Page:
An Epidemiological Study of Genetic Risk Factors for Prostate Cancer in African-American and Caucasian Males
This study will examine the association of genetic variants and gene expression patterns with the risk of prostate cancer. There will be (It will include?) genotype analysis of blood DNA from 600 patients with the disease and from 600 healthy people, and there will be a gene expression analysis of prostate tumors. Prostate cancer is a leading cause of death among men in Western countries. It is estimated that 220,000 or more new cases of the disease will occur in the United States during 2004. The disease incidence is rising. About 25% to 30% of the cancers become aggressive. The nonhereditary disease rarely occurs in men who are younger than age 40. There are large differences in incidence by geography and race. The highest rates are seen among African-American men in the United States. Also, although Caucasians have a lower rate of disease incidence and mortality in the United States, the rates among them are high compared with rates in some European countries. The reasons for such differences are not well understood, but both environmental and genetic risk factors are thought to be involved.
Patients ages 40 to 80 years who have had prostate cancer confirmed within the past 6 months, who reside in Baltimore City or adjacent metropolitan counties, and who were born in the United States may be eligible for this study. They will be recruited in collaboration with the Departments of Pathology and Urology at the University of Maryland and the Baltimore Veterans Affairs Medical Center. Those men serving as controls in this study will be identified through the Department of Motor Vehicles database and will be matched by age and race with the patients who have cancer. The study will include 600 participants with prostate cancer and 600 participants in the control group.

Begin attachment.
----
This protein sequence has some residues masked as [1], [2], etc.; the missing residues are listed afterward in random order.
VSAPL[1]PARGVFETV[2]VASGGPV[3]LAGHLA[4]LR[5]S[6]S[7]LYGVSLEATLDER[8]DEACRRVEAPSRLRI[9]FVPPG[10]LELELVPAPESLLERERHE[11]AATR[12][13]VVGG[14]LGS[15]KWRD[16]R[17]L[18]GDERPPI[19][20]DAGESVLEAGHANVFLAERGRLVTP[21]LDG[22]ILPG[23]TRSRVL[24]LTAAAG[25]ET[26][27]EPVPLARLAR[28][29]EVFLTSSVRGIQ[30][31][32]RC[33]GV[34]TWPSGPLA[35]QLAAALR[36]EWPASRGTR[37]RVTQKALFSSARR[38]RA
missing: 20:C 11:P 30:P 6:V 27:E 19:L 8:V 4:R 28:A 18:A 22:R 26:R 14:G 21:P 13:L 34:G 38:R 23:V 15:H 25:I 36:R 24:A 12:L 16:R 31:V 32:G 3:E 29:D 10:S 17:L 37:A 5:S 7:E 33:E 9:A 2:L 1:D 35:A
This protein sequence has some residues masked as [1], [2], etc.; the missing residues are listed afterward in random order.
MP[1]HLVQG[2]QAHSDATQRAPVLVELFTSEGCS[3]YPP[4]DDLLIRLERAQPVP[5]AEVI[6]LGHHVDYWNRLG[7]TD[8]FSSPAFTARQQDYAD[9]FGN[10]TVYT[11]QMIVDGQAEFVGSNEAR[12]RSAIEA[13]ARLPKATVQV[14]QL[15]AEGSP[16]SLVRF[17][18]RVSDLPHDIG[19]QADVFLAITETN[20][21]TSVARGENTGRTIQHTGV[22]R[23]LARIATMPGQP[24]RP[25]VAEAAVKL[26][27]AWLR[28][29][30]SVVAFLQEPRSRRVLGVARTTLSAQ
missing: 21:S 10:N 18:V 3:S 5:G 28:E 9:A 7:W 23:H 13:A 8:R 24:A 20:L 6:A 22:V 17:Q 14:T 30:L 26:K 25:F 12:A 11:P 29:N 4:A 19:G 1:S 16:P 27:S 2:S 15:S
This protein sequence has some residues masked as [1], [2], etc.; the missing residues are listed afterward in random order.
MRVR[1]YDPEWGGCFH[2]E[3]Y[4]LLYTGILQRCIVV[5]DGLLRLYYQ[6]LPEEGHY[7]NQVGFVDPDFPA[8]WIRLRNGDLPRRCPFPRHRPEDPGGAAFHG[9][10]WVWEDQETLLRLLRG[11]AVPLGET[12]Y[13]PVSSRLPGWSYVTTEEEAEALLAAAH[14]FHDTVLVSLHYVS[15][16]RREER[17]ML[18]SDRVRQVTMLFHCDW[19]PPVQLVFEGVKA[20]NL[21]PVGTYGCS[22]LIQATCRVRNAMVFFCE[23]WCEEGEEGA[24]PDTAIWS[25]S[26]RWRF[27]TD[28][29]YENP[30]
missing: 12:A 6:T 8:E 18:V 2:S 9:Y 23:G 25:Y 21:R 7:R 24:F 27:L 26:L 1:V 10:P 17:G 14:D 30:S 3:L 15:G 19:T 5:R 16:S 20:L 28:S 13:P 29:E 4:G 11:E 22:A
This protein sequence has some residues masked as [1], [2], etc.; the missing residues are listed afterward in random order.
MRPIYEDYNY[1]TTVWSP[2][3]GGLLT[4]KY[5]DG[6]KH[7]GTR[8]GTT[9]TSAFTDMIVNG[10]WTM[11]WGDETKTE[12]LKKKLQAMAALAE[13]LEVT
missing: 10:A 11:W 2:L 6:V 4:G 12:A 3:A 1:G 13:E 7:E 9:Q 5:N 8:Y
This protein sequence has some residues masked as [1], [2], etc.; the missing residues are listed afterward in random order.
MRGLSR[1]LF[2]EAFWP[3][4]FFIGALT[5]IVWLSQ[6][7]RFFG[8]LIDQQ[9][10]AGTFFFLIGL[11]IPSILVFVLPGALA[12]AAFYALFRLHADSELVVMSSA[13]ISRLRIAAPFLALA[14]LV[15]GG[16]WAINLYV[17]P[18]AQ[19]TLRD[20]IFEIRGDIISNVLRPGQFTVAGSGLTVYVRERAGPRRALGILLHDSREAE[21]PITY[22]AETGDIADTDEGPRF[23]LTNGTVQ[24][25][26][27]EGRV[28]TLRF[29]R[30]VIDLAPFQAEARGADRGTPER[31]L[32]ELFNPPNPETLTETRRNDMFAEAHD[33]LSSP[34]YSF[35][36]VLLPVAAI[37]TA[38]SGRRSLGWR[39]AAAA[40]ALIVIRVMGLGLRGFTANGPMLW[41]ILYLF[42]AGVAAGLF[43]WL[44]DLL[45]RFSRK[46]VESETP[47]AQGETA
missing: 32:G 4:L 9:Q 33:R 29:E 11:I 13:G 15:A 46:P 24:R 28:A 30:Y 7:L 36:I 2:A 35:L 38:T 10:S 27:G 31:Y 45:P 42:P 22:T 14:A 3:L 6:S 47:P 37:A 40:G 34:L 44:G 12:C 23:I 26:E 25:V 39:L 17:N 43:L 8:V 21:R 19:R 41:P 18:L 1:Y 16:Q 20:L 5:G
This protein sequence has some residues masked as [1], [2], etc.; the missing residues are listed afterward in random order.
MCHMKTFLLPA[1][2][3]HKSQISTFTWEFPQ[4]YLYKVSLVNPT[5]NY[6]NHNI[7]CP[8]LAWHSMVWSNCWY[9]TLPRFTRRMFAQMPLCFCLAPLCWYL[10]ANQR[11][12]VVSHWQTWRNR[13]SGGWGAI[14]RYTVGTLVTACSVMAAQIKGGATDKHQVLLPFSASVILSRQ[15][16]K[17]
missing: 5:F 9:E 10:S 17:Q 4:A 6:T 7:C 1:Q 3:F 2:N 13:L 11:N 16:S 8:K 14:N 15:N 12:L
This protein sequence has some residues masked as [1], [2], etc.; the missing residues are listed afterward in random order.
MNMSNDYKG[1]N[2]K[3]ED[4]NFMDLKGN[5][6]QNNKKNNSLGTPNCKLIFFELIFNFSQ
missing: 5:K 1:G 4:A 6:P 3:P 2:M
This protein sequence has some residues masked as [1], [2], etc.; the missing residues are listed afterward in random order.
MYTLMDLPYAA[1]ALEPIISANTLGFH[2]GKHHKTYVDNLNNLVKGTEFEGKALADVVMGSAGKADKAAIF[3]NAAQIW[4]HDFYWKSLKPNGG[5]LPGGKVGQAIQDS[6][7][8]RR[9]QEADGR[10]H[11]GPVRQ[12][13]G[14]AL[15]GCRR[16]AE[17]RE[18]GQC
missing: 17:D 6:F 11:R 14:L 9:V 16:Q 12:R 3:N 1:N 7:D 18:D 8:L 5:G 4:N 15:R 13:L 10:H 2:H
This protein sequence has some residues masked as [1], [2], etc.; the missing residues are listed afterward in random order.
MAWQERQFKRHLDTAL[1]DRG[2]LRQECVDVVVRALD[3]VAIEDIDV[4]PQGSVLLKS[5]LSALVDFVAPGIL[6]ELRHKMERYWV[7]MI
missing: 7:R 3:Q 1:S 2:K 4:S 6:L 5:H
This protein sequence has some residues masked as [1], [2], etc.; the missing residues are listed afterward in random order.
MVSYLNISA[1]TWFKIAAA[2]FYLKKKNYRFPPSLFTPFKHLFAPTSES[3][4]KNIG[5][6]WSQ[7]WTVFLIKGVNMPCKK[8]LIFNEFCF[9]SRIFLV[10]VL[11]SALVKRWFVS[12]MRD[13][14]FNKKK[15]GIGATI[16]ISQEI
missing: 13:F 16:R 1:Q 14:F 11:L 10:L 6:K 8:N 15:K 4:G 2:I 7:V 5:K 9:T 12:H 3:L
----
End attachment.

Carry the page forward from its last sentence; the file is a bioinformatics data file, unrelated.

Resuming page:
Trained interviewers will administer two questionnaires. The primary questionnaire will be used to assess information such as medical and cancer history, tobacco use, current medications, occupational history, family medical history, and socioeconomic status. A supplemental questionnaire will pertain to patients' exposure to risk factors for prostate cancer. It will assess the human body, diet, medical history, family medical history, and sexual history. The section on sexual history will be self-administered.
Patients will undergo collection of blood and urine for various tests. For cancer patients with prostate surgery, there will also be a collection of tissue, to be performed at the time that the prostate gland is scheduled for surgical removal. The pattern of gene expression will be analyzed in low- and high-stage tumors.
There will be no direct benefit from participating in the study, but participants will receive an incentive of up to $75 to participate in the study. No form of treatment is involved in this study. However, it is hoped that the study findings will improve researchers' understanding of prostate cancer biology with respect to the causes of the health variances between African-Americans and Caucasians.